The Music Theory of Disney Villains | Sam Zerin | Skillshare

The Music Theory of Disney Villains

Sam Zerin, Become fluent in music!

The Music Theory of Disney Villains

Sam Zerin, Become fluent in music!

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10 Lessons (43m)
    • 1. Intro

      0:52
    • 2. Evolution of the Disney Villain

      13:48
    • 3. Technique #1: Don't Sing

      4:17
    • 4. Technique #2: Blur the Boundaries Between Singing and Speaking

      3:31
    • 5. Technique #3: Sing out of Tune

      4:05
    • 6. Technique #4: Sing with a "Masculine" Voice

      3:14
    • 7. Technique #5: Sing with a Queer "Masculine-Feminine" Voice

      4:37
    • 8. Technique #6: Jump Around Octaves

      4:00
    • 9. Analyzing "Shiny" from Moana

      4:09
    • 10. Outro

      0:52
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About This Class

You know it, I know it... Disney villains have the greatest songs.

But did you know that until 1989, Disney villains almost never sang? For at least 500 years, musicality has been associated in the Western world with innocence and purity, while lack of musicality signifies evil and corruption. This is why Snow White sings beautifully, while the Evil Queen never utters a note. This is why Cinderella's evil stepsisters, who do sing briefly, sing horridly (out of tune, roughly, with no expression) while Cinderella sings gorgeously.

When Alan Menken wrote the music for Little Mermaid in 1989, he completely revolutionized the world of Disney villain songs. Nearly every Disney villain from that point forward got their own powerful solo. But unlike heroes, their singing is in many ways antithetical to Western musical standards: they blur the boundaries between song and speech; they have growly, unpolished voices; their melodies can be unpredictable and capricious.

But if all of this is true, then how do we explain sweet, innocent characters like Dopey (from Snow White) and the human version of Ariel (from Little Mermaid) who can't even talk, let alone sing? How do we explain the villainous Hans (from Frozen) who sings with a smooth, polished tone?

And what does any of this have to do with the history of musical anti-Semitism???

In this class, you'll dive into the music (and silence) of villains in Disney's animated musicals, from the Evil Queen (in Snow White) to Tamatoa (in Moana). You'll learn how approaches to composing music (and silence) for Disney villains has changed over the course of nearly 100 years, and how it's all fundamentally rooted in a long history of musical anti-Semitism and transphobia in Western music, theater, art, and literature. By the end of this class, you'll have acquired new listening skills and insights that will transform how you hear Disney villain songs, not only in movies of the past, but in new releases as Disney continues to produce new villains and new villain songs.

This class is accessible to people of all levels, from total music theory newbies to professional music theorists.

So what are you waiting for?? Let's watch! :-)

Meet Your Teacher

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Sam Zerin

Become fluent in music!

Teacher

 

As an experienced music scholar, composer, and performer, I have learned that it is not enough to study a textbook. To become truly "fluent" in music – to develop such an experienced ear, feeling, and mind for music that it feels totally natural – we need to unleash our inner curiosity.

Rather than forcing my students through a strict, traditional regimen, I view my work as that of a guide. I help my students explore their own musical passions and goals. I inspire them to ask questions and think independently. I am particularly keen on navigating my students through the vast and amazing world of FREE online music theory resources and communities.

I have taught music theory at New York University, Brown University, and the Borough of Manhat... See full profile

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Transcripts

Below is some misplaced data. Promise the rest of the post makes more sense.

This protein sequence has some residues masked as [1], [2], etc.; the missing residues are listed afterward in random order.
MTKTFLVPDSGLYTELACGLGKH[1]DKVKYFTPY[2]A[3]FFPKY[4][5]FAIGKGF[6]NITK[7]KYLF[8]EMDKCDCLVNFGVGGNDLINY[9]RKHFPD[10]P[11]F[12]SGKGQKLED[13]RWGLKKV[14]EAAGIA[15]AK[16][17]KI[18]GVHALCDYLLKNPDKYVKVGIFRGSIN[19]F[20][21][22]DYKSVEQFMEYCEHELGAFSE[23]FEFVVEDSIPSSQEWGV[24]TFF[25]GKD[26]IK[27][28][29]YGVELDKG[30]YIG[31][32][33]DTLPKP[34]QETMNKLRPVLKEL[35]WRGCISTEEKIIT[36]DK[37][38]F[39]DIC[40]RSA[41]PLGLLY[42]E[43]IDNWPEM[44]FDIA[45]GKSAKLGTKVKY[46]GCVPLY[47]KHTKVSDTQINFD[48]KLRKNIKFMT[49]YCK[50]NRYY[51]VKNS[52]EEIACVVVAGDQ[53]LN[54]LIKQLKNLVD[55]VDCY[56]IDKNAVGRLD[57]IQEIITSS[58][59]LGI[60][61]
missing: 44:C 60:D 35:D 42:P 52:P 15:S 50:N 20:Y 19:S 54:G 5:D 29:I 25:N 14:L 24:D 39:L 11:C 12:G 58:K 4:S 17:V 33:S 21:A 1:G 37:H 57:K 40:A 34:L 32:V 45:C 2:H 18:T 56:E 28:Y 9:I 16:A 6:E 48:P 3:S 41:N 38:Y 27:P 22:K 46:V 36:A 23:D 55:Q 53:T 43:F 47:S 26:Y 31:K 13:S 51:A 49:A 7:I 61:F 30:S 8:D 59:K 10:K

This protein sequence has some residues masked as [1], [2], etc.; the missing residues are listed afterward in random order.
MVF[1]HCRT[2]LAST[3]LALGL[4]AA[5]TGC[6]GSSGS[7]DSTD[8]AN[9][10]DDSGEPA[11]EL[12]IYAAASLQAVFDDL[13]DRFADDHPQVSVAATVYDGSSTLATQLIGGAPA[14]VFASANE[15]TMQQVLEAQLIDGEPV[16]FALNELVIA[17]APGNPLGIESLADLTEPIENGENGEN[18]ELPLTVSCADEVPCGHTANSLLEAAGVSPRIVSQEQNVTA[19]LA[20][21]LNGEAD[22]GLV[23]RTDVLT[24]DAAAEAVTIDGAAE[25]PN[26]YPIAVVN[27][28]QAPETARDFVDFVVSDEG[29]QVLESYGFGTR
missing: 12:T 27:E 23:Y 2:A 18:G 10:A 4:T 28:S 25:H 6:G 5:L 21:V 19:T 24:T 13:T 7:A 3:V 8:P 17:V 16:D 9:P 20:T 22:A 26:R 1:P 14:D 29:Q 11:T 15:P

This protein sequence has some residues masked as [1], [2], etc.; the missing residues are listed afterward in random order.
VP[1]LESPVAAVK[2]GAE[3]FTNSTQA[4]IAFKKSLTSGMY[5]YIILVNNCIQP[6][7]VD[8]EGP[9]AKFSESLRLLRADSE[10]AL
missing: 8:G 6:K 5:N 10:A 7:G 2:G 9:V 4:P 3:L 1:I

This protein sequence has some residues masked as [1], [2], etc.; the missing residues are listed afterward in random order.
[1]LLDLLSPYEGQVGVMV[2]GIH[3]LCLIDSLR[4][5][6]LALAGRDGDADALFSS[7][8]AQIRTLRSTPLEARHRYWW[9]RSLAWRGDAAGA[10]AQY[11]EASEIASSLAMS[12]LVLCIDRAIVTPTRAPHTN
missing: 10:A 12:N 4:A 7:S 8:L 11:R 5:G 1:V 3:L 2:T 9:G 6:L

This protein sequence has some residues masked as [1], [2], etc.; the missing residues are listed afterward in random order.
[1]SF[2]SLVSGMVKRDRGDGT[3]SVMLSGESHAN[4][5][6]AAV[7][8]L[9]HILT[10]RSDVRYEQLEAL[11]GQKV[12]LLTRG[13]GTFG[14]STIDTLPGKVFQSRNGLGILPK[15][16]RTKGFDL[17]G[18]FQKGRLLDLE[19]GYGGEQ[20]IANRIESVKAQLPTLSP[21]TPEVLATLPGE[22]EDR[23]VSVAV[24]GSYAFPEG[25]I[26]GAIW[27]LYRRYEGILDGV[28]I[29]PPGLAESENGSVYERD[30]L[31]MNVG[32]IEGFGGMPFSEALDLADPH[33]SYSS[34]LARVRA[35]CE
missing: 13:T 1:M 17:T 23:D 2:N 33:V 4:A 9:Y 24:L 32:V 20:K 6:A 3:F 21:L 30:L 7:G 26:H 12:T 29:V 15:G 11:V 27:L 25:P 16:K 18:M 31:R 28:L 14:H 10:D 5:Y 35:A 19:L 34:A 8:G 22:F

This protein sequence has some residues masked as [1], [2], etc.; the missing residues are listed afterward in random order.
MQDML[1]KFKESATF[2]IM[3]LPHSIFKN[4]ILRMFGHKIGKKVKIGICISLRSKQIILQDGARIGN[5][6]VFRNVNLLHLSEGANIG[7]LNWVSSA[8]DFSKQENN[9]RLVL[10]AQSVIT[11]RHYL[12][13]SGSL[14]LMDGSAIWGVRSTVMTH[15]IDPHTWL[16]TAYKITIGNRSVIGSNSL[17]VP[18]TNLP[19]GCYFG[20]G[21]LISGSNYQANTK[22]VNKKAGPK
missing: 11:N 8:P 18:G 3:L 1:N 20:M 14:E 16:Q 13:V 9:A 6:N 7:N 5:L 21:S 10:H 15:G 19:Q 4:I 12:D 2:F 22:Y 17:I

1. Intro: Greetings. Weary learners. It is I, Sam, your host and the composer of this creed. Be background music here to welcome you. Welcome you to the music theory. Deceiving this class. You will learn about the evolution of the Disney villain song. 24 Distinct errands six Techniques for seem like a Disney villain. How villain music is informed by a dark history of anti Semitism and transphobia. But what if you don't know music theory? What if you do not sing? Well, my friend, have no fear. This is a class for all from the new me to the pro, and what you are about to witness is no ordinary lecture name, but a journey to use it. Transform your experience of Disney's Are you ready? 2. Evolution of the Disney Villain: hello and welcome to the music theory of Disney villains. Before I explain some of the specific techniques for singing like a Disney villain, I want to give you an historical framework for thinking about how the music of Disney villains has changed and also not changed over the course of nearly 100 years. I call this the evolution of the Disney villain song, and I've divided it into four Harris. Now these aren't official heiress. I've made these all up myself. In fact, if you study the history of the Walt Disney studio, it is generally divided into eras. But they've got different names. There's the Silver Age is the Disney Renaissance. But because this course is about the music and specifically the villain music I'm formulating a new list of air is not based on the animation or the studio practices or other things, but specifically based on the ways that villains sing and are musically accompanied. So we've got four errors here. The Silent Era, which begins in 1937 with Snow White. The jolly era beginning in 1950 with Cinderella, the demonic era beginning in 1989 with Little Mermaid and then we've got the question mark . Question mark. Question mark question, Mark. Cool question. Mark era. That's five question marks, but we could have even more question marks in that if we wanted. And it's actually a really confusing era because it's still so recent and new, and I'm not quite sure where it's going to go, which is really exciting and intriguing. All right, so let's go into each of these errors, starting with the silent era. This is the era of Snow White, Pinocchio, Dumbo and Bambi, and the interesting thing about Disney villain songs in this era is that they don't actually exist. The villains rarely sing at all. The Evil Queen and Snow White never sings in Dumbo, the animals that are constantly teasing, almost no singing from them in Bambi the Hunter. Not only do we never see the hunter, but we never hear him sing or even talk. The Onley villain song that I found in this early era isn't Pinocchio when the villain is singing, which isn't even really a villain song at all. I mean, it's sung by the villain, but it's so short and it's not really so villainous. Sounding for the most part, these villains just did not sing. And the reason for this is that in Western culture more broadly, going back hundreds of years, musicality is often associated with purity and goodness, while a lack of musicality, or even an anti musicality is associated with evil and corruption and villainy. So in the silent era, billons don't sing because they can't sing because they're too evil to sing. Then we get to the jolly era of the 19 fifties sixties and seventies, and this is when Disney started hiring Tin Pan Alley composers to write the music. It's when the Sherman Brothers got involved its air of Peter Pan 101 Dalmations, Robin Hood Jungle Book And the funny thing about the jolly era is that the villain songs are actually quite cheerful. They're often in major keys, with nice dance rhythms and typically sung by choruses. For example, in this picture here, you can see Captain Hook, with all of his pirates singing the elegant Captain Hook. It's happy, it's jolly and mostly the pirates air singing until suddenly, at one brief moment, Captain Hook jumps in with his own humorous solo. That special offer for today I'll tell you what I do all those who signed without delay, we'll get a free tattoo. Another interesting thing about the jolly era is that it's sometimes the heroes who sing the villain songs rather than the villains themselves. Remember, the villains are inherently UNM musical. That's part and parcel with their villainy. So 101 Dalmations, for example, The great villain song crew Ella Davila is not actually sung by Cruella de Ville, but rather by Roger, a 10 pin Alley composer who writes this song to make fun of her and to sing about how evil and scary she is through a relative. If she doesn't scare you, no evil thing will know. To save her is to take a sudden chill. Cruel, cruel. Another great example of the jolly era is in Robin Hood. The phoney King of England is not actually sung by the phoney King of England, but rather by Robin Hood and his merry band of friends. The music is jolly, they're dancing, is jolly. They're playing musical instruments, having a grand old time, Really until, of course, we get to the demonic era, starting in 1989. That's when Disney hired Alan Menkin and Howard Ashman to compose the music for Little Mermaid and then Beauty and the Beast and then Aladdin. It's important to realize that Alan Menken and Howard Ashman came from the Broadway tradition of musical drama, and they viewed the villain songs as well as all the other music in their scores, as a chance to really express the personalities of the villains and to really show how evil and scary and monstrous they are. So unlike the Jolly Era, which had these happy songs mostly sung by choruses in the demonic era, we get these long, intense and dramatic solos like Poor Unfortunate Souls and be Prepared and Hellfire. Ah, you're right. This is the error that I think a lot of people think of when they think of Disney villain songs, because this is when villain songs actually tend to sound like Dylan songs. And then we get to the question mark era from 2012 to the present. And what's interesting to me about the question mark era is that it's not always clear anymore who the villain actually is. If you think back to all the other errors, the villains tend to be really clear cut. We know who they are. We know that they're evil. They're very much a part of the plot. But when we get to frozen, for example, or cocoa with music by the Anderson Lopez is, it's not just that it's not clear who the villain is. But it turns out that the person we thought was the hero ends up being revealed at the end as a villain. And when we hear the villains singing, it's when we think that they're heroes. So obviously they're not gonna sound villainous because we're not supposed to know that they're villains yet. And then there's marijuana with music by Lin Manuel Miranda, where there isn't even one clear villain in the movie, right, like it's more like, Ah, whole bunch of little tiny obstacles along the way, right? There's Tom Ato, the crab who appears in just one scene. We've got the coconut pirates who show up in just one scene. You've got the fire demon, but there isn't really a single villain who's driving the plot. It's more just about marijuana going on this quest to save her people, and so because it's not really clear who the villains are anymore. There aren't really villain songs anymore. Again. There is Tomato is song shiny in marijuana. But it's really hard to consider that the villain song, because he's not really the villain driving the plots. He's just there in one scene. So I'm really excited to see how things develop in this new question mark era, and we'll talk a bit more about that later in this class. So those are the four main errors. The silent era, the jolly era, the demonic era and the question mark. Question mark question. Mark question. Mark question. Mark era. But as different as they all are, there are certain aspects of villains voices that remain more or less constant throughout. So let's turn our attention now to six vocal techniques that billions have used throughout Disney's history, which reveal their anti musicality. One technique is just don't sing seems ironic, but remember, it's the hallmark of the silent era. Another technique is to blur the boundaries between speaking and singing. Number three is to sing out of tune. Number four is to sing with a stereo typically masculine voice, and the number five is when the female villains bland stereotypical masculinity and femininity. There's actually quite a lot of transphobia going on in the portrayal, not just of Disney villains, but if opera villains in musical theater villains more broadly, and we'll talk about that later in this class. The last technique I want to share with you is to jump around octaves like a crazy virtuoso . It's really interesting to ask why. Why are Disney villains portrayed in these ways? Why is musicality associated with purity and anti musicality associated with evil? Why do Disney villains jump around octaves like crazy virtuosos? Why do they sing out of tune? And why do they have these super masculine voices? There are probably a lot of answers to these questions, but one of the answers, believe it or not, involves the history of musical anti Semitism. That's something a lot of people don't know about. And I wouldn't go so far as to say that Disney is anti Semitic for playing into this history of musical anti Semitism. But take a look. For example, at this political cartoon from an early 19th century British newspaper. It's called Family Quarrels, or the Jew and the Gentile on the left side. We've got this Christian singer, and you can see that his music is very typical of classical aesthetics. It's got quarter notes. It's divided into for measures. It's very tonal, starting on the tonic and ending on the dominant. It's marked conspiracy on A with expression and moderato, a fairly comfortable pace that is not too fast and not too slow. And, of course, the polite Christian audiences oh so politely yelling Encore! Encore! And then on the other side, you've got this anti Semitic caricature of a Jewish singer. Take a look at his melody. It doesn't even have a trouble or bass clef. It just starts off with this wild scale of 16th notes flying way up several octaves. And then it's got these multiple octave leaps, super high and then low and it's super high again and then low. And then you've got these fancy arpeggios to show off, and my favorite part is at the end, when he's got this half note that's marked trail, and it's marked to be held for for how many minutes does it say? Hold the troll for 17 minutes, 17 minutes, and to top it all off, the whole thing is marked Allah squeak condo to be sung in a squeaky manner. Meanwhile, the Jewish audience members, with their pointy beards and hooked noses, are very rudely shouting Mine caught How he shing, my God, how he sings. So what's the point of this cartoon? It's playing on an old anti Semitic stereotype, going back at least 500 years that Jews are not just UNM use ical but anti musical that Jews Onley care about showing off and being fancy virtuosos and making money and wowing their audiences. And they don't really care about the actual musicality of what they're doing. Of course, as a Jew myself, I find this utterly revolting. But once you understand this history that so influenced not just visual art but the ways that Jews and other villains are portrayed in opera and musical theater and in literature as being very anti musical, you start to see the connections. In fact, if you read something like the Prior is's tale from Chaucer's Canterbury Tales, it's about this innocent Christian child who goes singing through the Jewish Quarter and the juice can't stand music. So they slit his throat to silence his voice. But miraculously, the boy continues to sing anyway. It's kind of like The Little Mermaid right that could be a whole course of its own. But I just want to mention it here to make clear that when we talk about music theory, it's not just this abstract thing about black dots on white paper. It's not just that we're talking about the music itself right saying, Oh, I think this. I think that I mean, yeah, Ultimately, what we're discussing is the music itself, and that's important. But the music itself is rooted in culture and society in history, and a lot of musical techniques often have very disturbing pasts. I can see that my fairy friend here is very distressed by all of this. So without further ado, let's dive straight in and talk more in depth about each of the six techniques for singing like a Disney villain. 3. Technique #1: Don't Sing: all right, so the first technique for singing like a Disney villain is to just not sing at all. I know my fairy friend thinks that this is a great opportunity to just go to sleep, right, But it's actually more complicated than that, As I mentioned in the world of Disney music and in the broader world of opera and musical theater, musicality is associate ID with purity, with heroism with goodness, whereas the lack of musicality or anti musicality is associated with corruption, with impurity with evil with villainy. And so in these earliest Disney films, like Snow White in the Seventh War, Dumbo, Bambi, the villains just don't Sing. The opposite of that is also true princesses in the hero's sing because they're good and it shows how good they are in the villains don't sing because they're evil. I've just put some examples here of villains that don't say, including in later villains as well. You know Cruella Deville doesn't sing. Even in the 19 nineties. Haiti's doesn't sing, but there's a really interesting thing that comes up in the silent era, which is there even some protagonists who don't sing. If we think about dopey from Snow White and the seven dwarves. Sweet, dopey right. He doesn't even talk, let alone sing in cocoa. We have Miguel's great great grandmother who not only does she not sing, but she's even opposed to singing. And yet she's not the evil villain that maybe we think in the beginning of the movie, she she's actually trying to protect Miguel. She's a good guy but doesn't sing. And then we have aerial right Ariel, who, of course, sings and sings and sings until her voice is stolen and then she doesn't sing right. So are we going to say that Ariel becomes a villain when she loses her voice? Are we going to say that Dopey is actually secretly evil and plotting the destruction of the world? Because he doesn't sing well? Remember, musicality is not just associated with goodness, and anti musicality is not just associated with evil musicality. Generally speaking, is associated with purity, and it's because villains lack purity, that they're so evil and they can't sing. So then the question is, OK, why doesn't dopey sing? Why doesn't Miguel's greater grandmother sing for most of the movie? White doesn't aerial sing when she loses her voice. Well, maybe that's obvious. But like, what does it mean that Ariel loses her voice? Well, I think in aerials case, it's very clear that she loses her voice as a result of trauma. Her voice is literally ripped out of her throat. Miguel's great grandmother and Coco was actually a singer, right? She was a performer in her day, but then she was so traumatized by the death of her husband, who she thought had actually abandoned the family, to go on a on singing tour instead of prioritizing his family. And so she stopped singing. And then Dopey has actually kind of interesting. Um, you know, we don't hear that much about the backgrounds of the dwarves in Snow White. But in the early two thousands, there were actually plans to produce Ah, prequel to Snow White and the seven dwarves. That would explain a lot of different things like, how did that evil wizard get trapped in the magic mirror? How did the evil queen become the queen? How did the dwarves end up living together? And one of the back stories that they were very interested in explaining is who is dopey and why does he not talk? And the idea that they came up with is that when dopey was a child, he witnessed the murder of his mother, and that experience of seeing his mother's death was so traumatizing that he lost the ability to talk and sing. Remember, musicality is about purity, and lack of musicality is about this loss of purity or never having that purity To begin with, Dopey lost his purity and therefore his voice when he witnessed his mother dying aerial lost her voice and her purity. When she struck this deal with Ursula, Mingles great grandmother lost her her purity and her musicality when she was traumatized by what she thought was her husband's abandonment of the family. So enough of this. This technique just don't sing. Let's go on to technique number two, which is about blending, singing and speaking 4. Technique #2: Blur the Boundaries Between Singing and Speaking: all right, So now we get to them to the second technique to sing like a Disney villain. And that technique is to blur the boundaries, the distinctions between speaking and singing. One of the ways that Disney villains are not just on musical but sort of anti musical is that often times when we think that they're singing, it's almost like they're not singing, they're talking. It's like they're trying to sing, but they just can't get the melody out. A really, really great example of blurring speech and song is from one of the more recent Disney movies tangled in the reprise of Mother Knows Best. It's a great example where she's singing in the sense that she's got some sort of shape to her melody and and she's coming in on with a certain rhythm on certain beats and fitting within the meter. And yet, if you try to know Tate with musical notation, the exact melody that she's singing it would be very, very difficult to Dio because it's almost like she's talking in meter. Rapunzel knows best Rapunzel so much Sure, no, Such a clever, grown up miss knows best. Fine. If you're so sure now go ahead, then give him this. Another really great example of this is Scar in Lion King, one of the most villainous things about scarred there a lot of villainous things about him . But one of the most villainous things about Scar is his voice, and when he sings again, he blurs this boundary between singing and speaking right? So, like, just listen to this example from Be prepared and you can hear how it's not entirely singing . But it's also not entirely talking and kind of like Mother Gothel in the previous example from Tangled, he's shouting a lot and sort of growling a lot, and I think that plays into why it doesn't always sound like he's entirely singing. I know that your powers of retention autos wet warthogs back side, my words are, and let's go back just further because what I want to really emphasize here is that even though the different eras have different characteristics, what's really consistent throughout is the idea of the villains voices being very anti musical, right? So we looked at this example from 2011 entangle. We looked at Lion King from the early 19 nineties, but if we go back even farther to the sword in the Stone. There's this wonderful villain song sung by mad Madame Meme, and her voice is all over the place. She's talking. She's singing. If you look up the lyrics, you can see that there are parts where she's clearly talking and those lines don't show up in the lyrics. Other points where she's clearly singing in those parts are definitely in the lyrics. But then there were these other moments where it's not actually clear. So, you know, listen, for example, to the end of the song and you'll hear how it's like she's talking. But she's talk singing right, and she's thing talking, blending the boundary because she's so anti musical that even if she wants to sing, she just can't sustain a melody. But that's the second technique to blend, singing and speaking. And now let's go on to the third technique, which is to sing out of tune 5. Technique #3: Sing out of Tune: all right, So now we get to a great technique, which is to sing out of tune. And this may at first seem like a really strange thing, because the voice actors who play Disney villains tend tohave really good, highly trained voices. It's not like they the voice actors can't keep a tune right. So when we do hear them singing out of tune, it's important to remember that this is intentional. It's a way of expressing how evil and anti musical they're villains are. Let's examine a classic example from Cinderella. It's that scene where the evil Step Sisters are practicing a duet together, one of them singing and the other playing the flute while the evil stepmother companies on the piano. Their performance is so awful and so out of tune that even the evil cat Lucifer cringes in pain. And it's not just that they're singing out of tune. The phrasing is off their out of sync with each other. They have no sense of dynamics, and their tone is completely careless. Cash shaped the oh I me so that's pretty terrible. But what makes this a truly fabulous example for us to consider isn't just their awful performance. It's what happens right afterwards, after Lucifer, the cat flees the room to escape the terrible music. The camera pans down stairway toe, where Cinderella is singing the exact same song, but her performance as a Disney princess could not be more contrasting. Not on Lee. Does she sing perfectly in tune, but she's got this beautifully polished voice, Amazing phrasing, a sensitive approach to rhythm. And then there's the harmony. Did you know that Cinderella was actually the first movie soundtrack in history, where one of the singers sang all the different harmonies and then over laid them in the studio to make it sound like she was accompanying herself? So it's not just that her singing is beautiful. She's so inherently musical that she just radiates harmony. It's the perfect foil to her anti musical stepsisters way. Now let's discuss a second example, and I can almost guarantee that you've never heard it before. It's from Sleeping Beauty, but it was deleted before the film was released. True to the style of the Jolly era, it's mostly sung by chorus of evil minions, not the yellow kind that likes bananas, of course, while Molefe Ihsan herself only sings a brief solo towards the end. Now here's the point. Both Molefe isn't and her minions Singh woefully out of tune with extremely awkward and unpolished voices. Baby cries and from bad rise call the drink and the six in I feel Great but Don Joy is gone and there, wishing they all right. So there are a lot of examples that we could go into it this, but I'm really excited to get on now to the next couple of techniques with you. 6. Technique #4: Sing with a "Masculine" Voice: Our next technique is to sing with a masculine voice. And it's important to emphasize, of course, that we're talking about gender stereotypes. We know that not all men have angry, growly voices. We know that men aren't intrinsically more evil than women, and that women aren't inherently more innocent than men. But when we're talking about the ways that characters are portrayed in film and cartoons in musical theater and opera and literature and art, whatever, it's important to keep in mind that stereotypes do exist and they do influence the ways that villains and heroes are often portrayed. So with that disclaimer, Disney villains are often very masculine, and by that I mean that there are certain aspects of their voices, which make them sound inclined toward violence and insensitivity. For example, their voices often have a certain roughness, an edge that borders on shouting. When we listen to scar from the Lion King, we can hear How is singing is full of snarls and angry outbursts. His voice is scratchy, and Flemmi he enunciates his continents more than his vowels. In some, his voice is a violent assault on classical aesthetics of beauty, a sonic expression of both anti musicality and anti humanity. I know some sorted, but you'll be rewarded when last I get my news. You can also hear this very rough, very growly kind of voice entangled when all the bad guys air singing together in a bar called the Snuggly Duckling. I'm malicious mean it's scary, my sneer could turtle Dari and violence wise. My hands are not the cleanest but the slight by evil look. But wait. Last example I Want to Share With You is from Aladdin in the reprise of Prince Ali. Listen to the way Jafar blurs the boundaries between speaking and singing, particularly the moments where he moves more into the speaking end of things. It's almost like he spitting the words out of his mouth, really spitting them out, enunciating those continents and even growling a bit. Say hello to your personality. Give me because impacting on a one way trip, take a terminal dip. His assets for awesome venue chosen is the end of the day exploring things. Now. What about the female villains? What about Ursula, Madame M and Mother Gothel? It's time to move on to technique number five 7. Technique #5: Sing with a Queer "Masculine-Feminine" Voice: Now that we've talked about the male villains voices, let's switch gears and talk about the female villains. One of the most common misogynist stereotypes of women's voices is how shrill they are and Hillary, who's become very shrill. You know, the word shrill. It should come as no surprise, then, that the singing voices of Disney's female villains, such as Cinderellas stepsisters, Madame M. Mother Gothel are often very shrill way. I'm just saying, Wait, you might be thinking. Shrill voices are high in pitch. But what about Ursula, whose voice is very deep? What about Molefe? Isn't and Cruella DeVille, who also have very low voices. And come to think of it, Mother Gothel, Madame M and Cinderella's stepsisters, despite the shrillness, also have relatively low pitched voices. And there's a reason for that. In the long history of Western opera and musical theater, villains tend to sing with lower pitched voices and heroes, and Disney is no exception. Aerial is a soprano. Ursula is an also reponse Eliza soprano mother. Gothel is a mezzo soprano, Ana is a soprano, and Elsa, who was originally planned as a villain, is a mezzo soprano. The same is true of male characters as well. Simba's voice is higher than scars. Aladdin's is higher than Gia Fars. Quasi Moto's is higher than follows. Why, well, generally speaking, and this is very generally speaking. Higher pitched voices are coded as feminine and therefore pure and innocent, while lower pitched voices are coded as masculine and therefore more violent and corrupt. And it's not just for voices, either. High pitched instruments like flutes and violins are often used for pretty delicate feminine music, while low pitched instruments such as trombones and bassoons are often used for evil, violent and masculine music. In other words, when female villains sing with lower pitched voices than princesses do, it doesn't just make them sound violent. It makes them sound queer lee masculine. In fact, if you listen closely to female Disney villain singing, you might notice many of the quote masculine characteristics discussed in the previous video a certain roughness or scratching us to their tone, a tendency towards shouting or growling and emphasis on continents rather than vowels. This queer blending of masculine and feminine stereotypes is a huge part of what makes female Disney villains sound so villainous. Let's listen to this series of clips from Tangled, for instance, so you can hear how Mother Gothel frequently shifts between smooth, feminine, melodious nous and rough, masculine growling. One moment she's savoring vowels while the next she's accenting continents. One moment her voice is calm and reassuring the next it's angry and violent. One moment she's singing very high. In the next, she's singing very low. In short, she's gender bending, blurring the distinctions between masculine and feminine in a way that's terrifying to the transphobic imagination. With Don't be a dummy, come with Mommy, Mother. No, no, Best. So if he's such a dreamboat, go and put him toe test who almost done. Now let's move on to the last technique, which involves jumping around octaves like a crazy virtuoso. And then we'll finish up in the last video with a close analysis of the song shiny from marijuana 8. Technique #6: Jump Around Octaves: Hooray! We've made it to the final technique. Congratulations and thank you for joining me on this musical quest for our sixth and final technique. Let's talk about jumping around octaves like a crazy virtuoso. It's much less charged in terms of gender issues than some of the previous techniques, but at the same time, it's much more in line with the anti Semitism that we discussed at the beginning of this course than possibly anything else. Let's take a look again at the political cartoon from the early 19th century, which I showed you earlier. It contrasts a beautiful Christian singer with a flashy, show offy Jewish singer to make this claim that Jews care more about money and fame than actual musicality. And as I mentioned before, one of the highlights of the Jewish singers, Melody is a Siris of flashy, super virtuosic leaps between notes that are several octaves. Apart from a classical perspective, such leaps make no musical sense. They're fluff, one might say, and very much in bad taste. This reminds me so very much of a song from Aladdin, the reprise of Prince Ali. Listen carefully to Jeff ours laughter at the end of this song. He laughs once very roughly and then leaps up a huge interval toe laugh again. And then he jumps up even higher and laughs yet again. Export rings this laugh. This evil cackle E from Jafar embodies just about everything I've taught you. In this entire course. It blends the boundaries between speaking and singing, though it has a very definite melodic Contour would be impossible to notated precisely. Its tone is extremely rough, Flemmi and violent in line with the masculine stereotypes we've examined, and it's also shrill, like the stereo, typically feminine cackling of a witch. And it's super impressive. From a technical perspective, just you try laughing like this. Export rings. Another great example of this leaping technique is mad Madame M from Sword in the Stone. Gosh, she's just all over the place. And like Jafari's laughter, her singing embodies many of the techniques we've already discussed. Blurring the distinctions between music and speech, singing out of tune, blending a style typically feminine, shrilly nous with star, a typically masculine, growly nous and, not least of all, jumping around octaves like a crazy virtuoso. Black sorcery is my dish of tea way. It comes easy to be. Once again, congratulations for making it through this course. You've learned so much about the musical evolution of Disney villain songs through four distinct eras, six techniques for singing like a Disney villain and the ways in which villain songs are intertwined with the dark history of anti Semitism and transphobia. In our next and final video, I'd like to bring us up to the present moment, or at least within the past half decade, and discuss that amazing, brilliant villain sung from a wanna shiny Let's Go. 9. Analyzing "Shiny" from Moana: gun comes and trade on what I'm saying. If you keep your pick one pick one funny looking little thing. Don't my grandma. I ate my grandma and it took a week cause she was absolutely humongous. And we mortals have heard of the tail of the crab who became a legend. And I had to know how you being so you less are you just trying to get me to talk about myself? Because if you are, I will gladly do so in song form. We'll tell Murtaugh hasn't always been the scram was a drive little crab once no one no, I can be happy as a clam because I'm beautiful Bay that did your granite Say, listen to your heart. You are on the inside. I need three Webster argument apart Your granny lied rather like a trash from a sunken pirate wreck. Scrub the deck and make it look shine a. I will sparkle like a wealthy woman's neck. Just a sec, don't you now, Fisher down some some they choose anything. McGuinness Oh, here they come. Come, come to the brightest thing back fish dinner. I just love free food. And you like crab cake um, back time. Mm. What do you say, little buddy? Giant Hawk coming up. Well, I'm always having trouble with his look. You're little Sammy. Demi God, What a terrible performance get Get it. You don't swing it like you stew man. Yet I have to give you credit for my start on your tattoos on the outside, just like you. I made myself a work I'll never hide. I can't. Hey, what does like a diamond in the rough struck my stuff My stuff So shine a send your arms But you'll never be enough My shelves too tough My But you can't expect me to be to take apart for you That was sampled me to take a pot You from the one you abandoned You chasing love humans Who made you feel wanted you to meet But just no, it's time to get your ever seen someone in Cause it's the last year ever See they love the Monday me Now you prepare your final plea just for me You'll never be quite a shine You were nice Oh, I I got something shiny for you Heart off Pretty You can't run from me Oh, you can You keep surprising me 10. Outro: Greetings. Weary learners. It is I, Sam, your host and the composer of this creepy music here to congratulate you, congratulate you on completing your theory of things You have learned evolution. Six techniques for seeing like a Disney villain and how villain music is informed by a dark history. 90 Semitism Transphobia This was no ordinary lecture on a on a journey through music, film and culture with the power to transform. Has it transformed your experience of Disney music? But the snow with comments spread the word on Facebook and Twitter spread spread the word so others can learn this, too.